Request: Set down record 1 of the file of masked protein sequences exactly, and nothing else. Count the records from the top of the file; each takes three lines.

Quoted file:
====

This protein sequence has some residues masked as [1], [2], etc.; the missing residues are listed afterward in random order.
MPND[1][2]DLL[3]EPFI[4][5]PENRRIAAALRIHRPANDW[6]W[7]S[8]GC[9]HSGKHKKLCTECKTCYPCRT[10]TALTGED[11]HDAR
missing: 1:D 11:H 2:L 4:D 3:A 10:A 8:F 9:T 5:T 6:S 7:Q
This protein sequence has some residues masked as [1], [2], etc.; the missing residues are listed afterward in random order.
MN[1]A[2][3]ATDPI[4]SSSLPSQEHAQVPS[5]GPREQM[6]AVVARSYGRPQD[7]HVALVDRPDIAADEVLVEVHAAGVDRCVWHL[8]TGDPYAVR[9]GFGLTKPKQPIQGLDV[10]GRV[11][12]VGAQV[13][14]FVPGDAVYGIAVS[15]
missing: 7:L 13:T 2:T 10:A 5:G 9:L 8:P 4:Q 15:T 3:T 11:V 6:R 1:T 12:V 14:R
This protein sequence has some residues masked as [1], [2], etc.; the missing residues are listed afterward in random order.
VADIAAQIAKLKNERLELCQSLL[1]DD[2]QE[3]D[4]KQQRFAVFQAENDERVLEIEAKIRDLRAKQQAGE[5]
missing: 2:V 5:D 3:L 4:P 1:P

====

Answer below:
This protein sequence has some residues masked as [1], [2], etc.; the missing residues are listed afterward in random order.
MPND[1][2]DLL[3]EPFI[4][5]PENRRIAAALRIHRPANDW[6]W[7]S[8]GC[9]HSGKHKKLCTECKTCYPCRT[10]TALTGED[11]HDAR
missing: 1:D 11:H 2:L 4:D 3:A 10:A 8:F 9:T 5:T 6:S 7:Q